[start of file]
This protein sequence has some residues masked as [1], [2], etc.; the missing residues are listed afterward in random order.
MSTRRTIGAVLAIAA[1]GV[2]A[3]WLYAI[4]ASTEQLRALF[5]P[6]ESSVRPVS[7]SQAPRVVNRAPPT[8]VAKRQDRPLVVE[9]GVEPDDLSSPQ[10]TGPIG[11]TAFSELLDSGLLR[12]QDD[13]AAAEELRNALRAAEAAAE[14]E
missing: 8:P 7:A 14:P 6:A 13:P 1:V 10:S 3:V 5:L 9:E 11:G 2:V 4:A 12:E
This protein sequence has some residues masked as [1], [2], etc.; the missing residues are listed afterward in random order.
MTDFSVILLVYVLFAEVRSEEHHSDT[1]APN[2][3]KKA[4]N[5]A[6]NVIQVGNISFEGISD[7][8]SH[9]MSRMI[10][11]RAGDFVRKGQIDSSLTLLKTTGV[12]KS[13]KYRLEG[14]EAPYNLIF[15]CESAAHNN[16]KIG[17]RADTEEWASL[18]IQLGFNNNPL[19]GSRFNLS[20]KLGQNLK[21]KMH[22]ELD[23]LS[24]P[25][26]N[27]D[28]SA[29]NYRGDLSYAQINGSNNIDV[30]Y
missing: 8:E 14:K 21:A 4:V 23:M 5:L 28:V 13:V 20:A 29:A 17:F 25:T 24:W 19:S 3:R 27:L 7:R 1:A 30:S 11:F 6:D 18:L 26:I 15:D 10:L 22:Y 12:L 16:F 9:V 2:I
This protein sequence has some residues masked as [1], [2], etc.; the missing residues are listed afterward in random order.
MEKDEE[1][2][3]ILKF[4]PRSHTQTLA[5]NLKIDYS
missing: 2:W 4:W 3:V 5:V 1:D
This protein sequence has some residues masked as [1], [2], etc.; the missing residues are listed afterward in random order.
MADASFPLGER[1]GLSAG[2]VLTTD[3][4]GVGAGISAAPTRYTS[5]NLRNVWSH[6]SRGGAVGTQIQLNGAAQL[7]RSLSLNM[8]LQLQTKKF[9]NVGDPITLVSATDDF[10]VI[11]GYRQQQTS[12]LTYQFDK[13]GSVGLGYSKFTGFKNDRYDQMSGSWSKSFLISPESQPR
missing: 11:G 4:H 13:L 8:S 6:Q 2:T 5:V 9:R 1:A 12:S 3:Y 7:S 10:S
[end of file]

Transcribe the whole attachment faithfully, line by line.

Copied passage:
This protein sequence has some residues masked as [1], [2], etc.; the missing residues are listed afterward in random order.
MSTRRTIGAVLAIAA[1]GV[2]A[3]WLYAI[4]ASTEQLRALF[5]P[6]ESSVRPVS[7]SQAPRVVNRAPPT[8]VAKRQDRPLVVE[9]GVEPDDLSSPQ[10]TGPIG[11]TAFSELLDSGLLR[12]QDD[13]AAAEELRNALRAAEAAAE[14]E
missing: 8:P 7:A 14:P 6:A 13:P 1:V 10:S 3:V 5:L 9:E 11:G 2:V 4:A 12:E
This protein sequence has some residues masked as [1], [2], etc.; the missing residues are listed afterward in random order.
MTDFSVILLVYVLFAEVRSEEHHSDT[1]APN[2][3]KKA[4]N[5]A[6]NVIQVGNISFEGISD[7][8]SH[9]MSRMI[10][11]RAGDFVRKGQIDSSLTLLKTTGV[12]KS[13]KYRLEG[14]EAPYNLIF[15]CESAAHNN[16]KIG[17]RADTEEWASL[18]IQLGFNNNPL[19]GSRFNLS[20]KLGQNLK[21]KMH[22]ELD[23]LS[24]P[25][26]N[27]D[28]SA[29]NYRGDLSYAQINGSNNIDV[30]Y
missing: 8:E 14:K 21:A 4:V 23:M 5:L 28:V 13:V 20:A 29:A 17:F 25:T 24:W 19:S 3:R 27:L 7:R 1:A 30:S 11:F 6:D 18:L 26:I 15:D 10:L 22:Y 12:L 16:F 9:V 2:I
This protein sequence has some residues masked as [1], [2], etc.; the missing residues are listed afterward in random order.
MEKDEE[1][2][3]ILKF[4]PRSHTQTLA[5]NLKIDYS
missing: 2:W 4:W 3:V 5:V 1:D
This protein sequence has some residues masked as [1], [2], etc.; the missing residues are listed afterward in random order.
MADASFPLGER[1]GLSAG[2]VLTTD[3][4]GVGAGISAAPTRYTS[5]NLRNVWSH[6]SRGGAVGTQIQLNGAAQL[7]RSLSLNM[8]LQLQTKKF[9]NVGDPITLVSATDDF[10]VI[11]GYRQQQTS[12]LTYQFDK[13]GSVGLGYSKFTGFKNDRYDQMSGSWSKSFLISPESQPR
missing: 11:G 4:H 13:L 8:S 6:Q 2:T 5:V 9:R 1:A 12:S 3:Y 7:S 10:S